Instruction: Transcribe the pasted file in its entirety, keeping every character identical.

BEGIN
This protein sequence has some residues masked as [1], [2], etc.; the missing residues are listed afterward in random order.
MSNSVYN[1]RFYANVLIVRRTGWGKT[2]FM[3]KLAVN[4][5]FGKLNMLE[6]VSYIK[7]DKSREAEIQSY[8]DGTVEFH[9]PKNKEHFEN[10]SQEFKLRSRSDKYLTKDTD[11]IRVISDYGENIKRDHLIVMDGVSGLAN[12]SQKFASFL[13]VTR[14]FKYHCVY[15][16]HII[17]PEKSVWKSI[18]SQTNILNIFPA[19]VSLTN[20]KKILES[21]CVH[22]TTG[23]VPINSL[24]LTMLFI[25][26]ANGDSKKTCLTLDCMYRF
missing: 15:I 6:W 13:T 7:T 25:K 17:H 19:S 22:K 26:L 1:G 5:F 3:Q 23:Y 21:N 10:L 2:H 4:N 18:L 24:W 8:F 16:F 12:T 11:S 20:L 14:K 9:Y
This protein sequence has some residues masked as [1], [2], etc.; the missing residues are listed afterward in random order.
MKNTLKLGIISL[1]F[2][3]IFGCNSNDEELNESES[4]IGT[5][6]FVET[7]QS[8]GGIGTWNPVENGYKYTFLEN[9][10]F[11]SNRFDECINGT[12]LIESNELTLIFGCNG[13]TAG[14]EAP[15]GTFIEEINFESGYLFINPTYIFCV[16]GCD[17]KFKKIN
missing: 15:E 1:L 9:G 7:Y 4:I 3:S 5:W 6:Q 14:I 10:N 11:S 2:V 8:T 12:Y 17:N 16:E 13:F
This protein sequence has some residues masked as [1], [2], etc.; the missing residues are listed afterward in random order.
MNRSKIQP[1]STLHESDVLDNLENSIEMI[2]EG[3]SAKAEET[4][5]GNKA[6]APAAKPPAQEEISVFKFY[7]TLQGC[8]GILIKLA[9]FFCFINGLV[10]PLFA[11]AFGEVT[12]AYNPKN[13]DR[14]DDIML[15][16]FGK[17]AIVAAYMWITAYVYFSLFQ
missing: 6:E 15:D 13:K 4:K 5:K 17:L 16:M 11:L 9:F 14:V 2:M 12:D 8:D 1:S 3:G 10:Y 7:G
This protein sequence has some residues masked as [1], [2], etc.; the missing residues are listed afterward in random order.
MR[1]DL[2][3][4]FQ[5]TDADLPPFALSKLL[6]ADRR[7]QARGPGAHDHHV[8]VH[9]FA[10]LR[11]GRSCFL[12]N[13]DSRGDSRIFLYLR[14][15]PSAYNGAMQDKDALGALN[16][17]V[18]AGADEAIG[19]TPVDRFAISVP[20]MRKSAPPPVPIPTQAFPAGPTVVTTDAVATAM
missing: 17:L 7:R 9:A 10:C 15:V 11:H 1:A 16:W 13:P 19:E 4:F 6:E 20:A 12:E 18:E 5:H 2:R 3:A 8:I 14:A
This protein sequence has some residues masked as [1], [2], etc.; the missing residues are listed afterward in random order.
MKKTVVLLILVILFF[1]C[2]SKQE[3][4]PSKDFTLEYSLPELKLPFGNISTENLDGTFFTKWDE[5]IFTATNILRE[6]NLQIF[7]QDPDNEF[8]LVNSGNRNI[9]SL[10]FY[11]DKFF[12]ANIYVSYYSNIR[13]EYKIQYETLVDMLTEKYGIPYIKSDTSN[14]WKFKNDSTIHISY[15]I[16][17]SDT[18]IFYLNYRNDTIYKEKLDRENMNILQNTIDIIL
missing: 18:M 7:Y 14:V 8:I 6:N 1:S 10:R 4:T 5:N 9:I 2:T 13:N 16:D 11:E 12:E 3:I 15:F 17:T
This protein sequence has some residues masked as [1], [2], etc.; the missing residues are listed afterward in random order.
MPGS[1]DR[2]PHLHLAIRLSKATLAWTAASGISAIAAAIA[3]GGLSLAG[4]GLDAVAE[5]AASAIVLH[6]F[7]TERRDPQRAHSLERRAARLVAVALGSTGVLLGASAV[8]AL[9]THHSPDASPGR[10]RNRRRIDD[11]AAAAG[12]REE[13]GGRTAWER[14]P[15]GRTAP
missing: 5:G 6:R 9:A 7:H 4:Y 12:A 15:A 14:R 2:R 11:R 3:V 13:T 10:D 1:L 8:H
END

This protein sequence has some residues masked as [1], [2], etc.; the missing residues are listed afterward in random order.
MSNSVYN[1]RFYANVLIVRRTGWGKT[2]FM[3]KLAVN[4][5]FGKLNMLE[6]VSYIK[7]DKSREAEIQSY[8]DGTVEFH[9]PKNKEHFEN[10]SQEFKLRSRSDKYLTKDTD[11]IRVISDYGENIKRDHLIVMDGVSGLAN[12]SQKFASFL[13]VTR[14]FKYHCVY[15][16]HII[17]PEKSVWKSI[18]SQTNILNIFPA[19]VSLTN[20]KKILES[21]CVH[22]TTG[23]VPINSL[24]LTMLFI[25][26]ANGDSKKTCLTLDCMYRF
missing: 15:I 6:W 13:T 7:T 25:K 17:H 19:S 22:K 26:L 1:G 5:F 3:Q 23:Y 21:N 10:L 2:H 4:N 18:L 24:W 8:F 16:F 12:T 11:S 20:L 14:K 9:Y
This protein sequence has some residues masked as [1], [2], etc.; the missing residues are listed afterward in random order.
MKNTLKLGIISL[1]F[2][3]IFGCNSNDEELNESES[4]IGT[5][6]FVET[7]QS[8]GGIGTWNPVENGYKYTFLEN[9][10]F[11]SNRFDECINGT[12]LIESNELTLIFGCNG[13]TAG[14]EAP[15]GTFIEEINFESGYLFINPTYIFCV[16]GCD[17]KFKKIN
missing: 15:E 1:L 9:G 7:Y 4:I 3:S 5:W 6:Q 14:I 10:N 11:S 2:V 8:T 12:Y 17:N 16:E 13:F
This protein sequence has some residues masked as [1], [2], etc.; the missing residues are listed afterward in random order.
MNRSKIQP[1]STLHESDVLDNLENSIEMI[2]EG[3]SAKAEET[4][5]GNKA[6]APAAKPPAQEEISVFKFY[7]TLQGC[8]GILIKLA[9]FFCFINGLV[10]PLFA[11]AFGEVT[12]AYNPKN[13]DR[14]DDIML[15][16]FGK[17]AIVAAYMWITAYVYFSLFQ
missing: 6:E 15:D 13:K 4:K 5:K 17:L 16:M 11:L 9:F 14:V 2:M 12:D 8:D 1:S 3:G 10:Y 7:G
This protein sequence has some residues masked as [1], [2], etc.; the missing residues are listed afterward in random order.
MR[1]DL[2][3][4]FQ[5]TDADLPPFALSKLL[6]ADRR[7]QARGPGAHDHHV[8]VH[9]FA[10]LR[11]GRSCFL[12]N[13]DSRGDSRIFLYLR[14][15]PSAYNGAMQDKDALGALN[16][17]V[18]AGADEAIG[19]TPVDRFAISVP[20]MRKSAPPPVPIPTQAFPAGPTVVTTDAVATAM
missing: 17:L 7:R 9:A 10:C 15:V 11:H 1:A 16:W 13:P 19:E 4:F 6:E 20:A 12:E 18:E 5:H 2:R 3:A 8:I 14:A
This protein sequence has some residues masked as [1], [2], etc.; the missing residues are listed afterward in random order.
MKKTVVLLILVILFF[1]C[2]SKQE[3][4]PSKDFTLEYSLPELKLPFGNISTENLDGTFFTKWDE[5]IFTATNILRE[6]NLQIF[7]QDPDNEF[8]LVNSGNRNI[9]SL[10]FY[11]DKFF[12]ANIYVSYYSNIR[13]EYKIQYETLVDMLTEKYGIPYIKSDTSN[14]WKFKNDSTIHISY[15]I[16][17]SDT[18]IFYLNYRNDTIYKEKLDRENMNILQNTIDIIL
missing: 18:M 7:Y 14:V 8:I 6:N 1:S 10:R 4:T 5:N 9:I 2:T 13:N 16:D 11:E 12:E 3:I 15:F 17:T
This protein sequence has some residues masked as [1], [2], etc.; the missing residues are listed afterward in random order.
MPGS[1]DR[2]PHLHLAIRLSKATLAWTAASGISAIAAAIA[3]GGLSLAG[4]GLDAVAE[5]AASAIVLH[6]F[7]TERRDPQRAHSLERRAARLVAVALGSTGVLLGASAV[8]AL[9]THHSPDASPGR[10]RNRRRIDD[11]AAAAG[12]REE[13]GGRTAWER[14]P[15]GRTAP
missing: 5:G 6:R 9:A 7:H 4:Y 12:A 15:A 14:R 2:R 11:R 3:V 13:T 10:D 1:L 8:H